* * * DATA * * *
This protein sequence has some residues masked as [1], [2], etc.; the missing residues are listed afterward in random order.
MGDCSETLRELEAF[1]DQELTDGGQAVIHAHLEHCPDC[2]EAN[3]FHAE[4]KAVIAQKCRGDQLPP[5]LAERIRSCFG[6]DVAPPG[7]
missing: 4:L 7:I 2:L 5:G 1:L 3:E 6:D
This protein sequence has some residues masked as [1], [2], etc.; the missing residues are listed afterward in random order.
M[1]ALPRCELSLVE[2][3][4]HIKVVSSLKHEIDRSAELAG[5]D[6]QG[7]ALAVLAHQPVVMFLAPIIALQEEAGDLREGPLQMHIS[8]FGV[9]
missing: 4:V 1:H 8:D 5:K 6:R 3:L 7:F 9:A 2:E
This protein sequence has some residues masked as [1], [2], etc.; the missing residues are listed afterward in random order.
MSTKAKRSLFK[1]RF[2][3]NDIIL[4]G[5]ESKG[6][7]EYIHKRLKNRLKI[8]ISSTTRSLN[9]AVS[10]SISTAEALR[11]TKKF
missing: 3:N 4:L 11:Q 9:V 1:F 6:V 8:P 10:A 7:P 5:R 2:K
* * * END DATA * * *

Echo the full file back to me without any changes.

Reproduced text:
This protein sequence has some residues masked as [1], [2], etc.; the missing residues are listed afterward in random order.
MGDCSETLRELEAF[1]DQELTDGGQAVIHAHLEHCPDC[2]EAN[3]FHAE[4]KAVIAQKCRGDQLPP[5]LAERIRSCFG[6]DVAPPG[7]
missing: 4:L 7:I 2:L 5:G 1:L 3:E 6:D
This protein sequence has some residues masked as [1], [2], etc.; the missing residues are listed afterward in random order.
M[1]ALPRCELSLVE[2][3][4]HIKVVSSLKHEIDRSAELAG[5]D[6]QG[7]ALAVLAHQPVVMFLAPIIALQEEAGDLREGPLQMHIS[8]FGV[9]
missing: 4:V 1:H 8:D 5:K 6:R 3:L 7:F 9:A 2:E
This protein sequence has some residues masked as [1], [2], etc.; the missing residues are listed afterward in random order.
MSTKAKRSLFK[1]RF[2][3]NDIIL[4]G[5]ESKG[6][7]EYIHKRLKNRLKI[8]ISSTTRSLN[9]AVS[10]SISTAEALR[11]TKKF
missing: 3:N 4:L 11:Q 9:V 1:F 6:V 8:P 10:A 7:P 5:R 2:K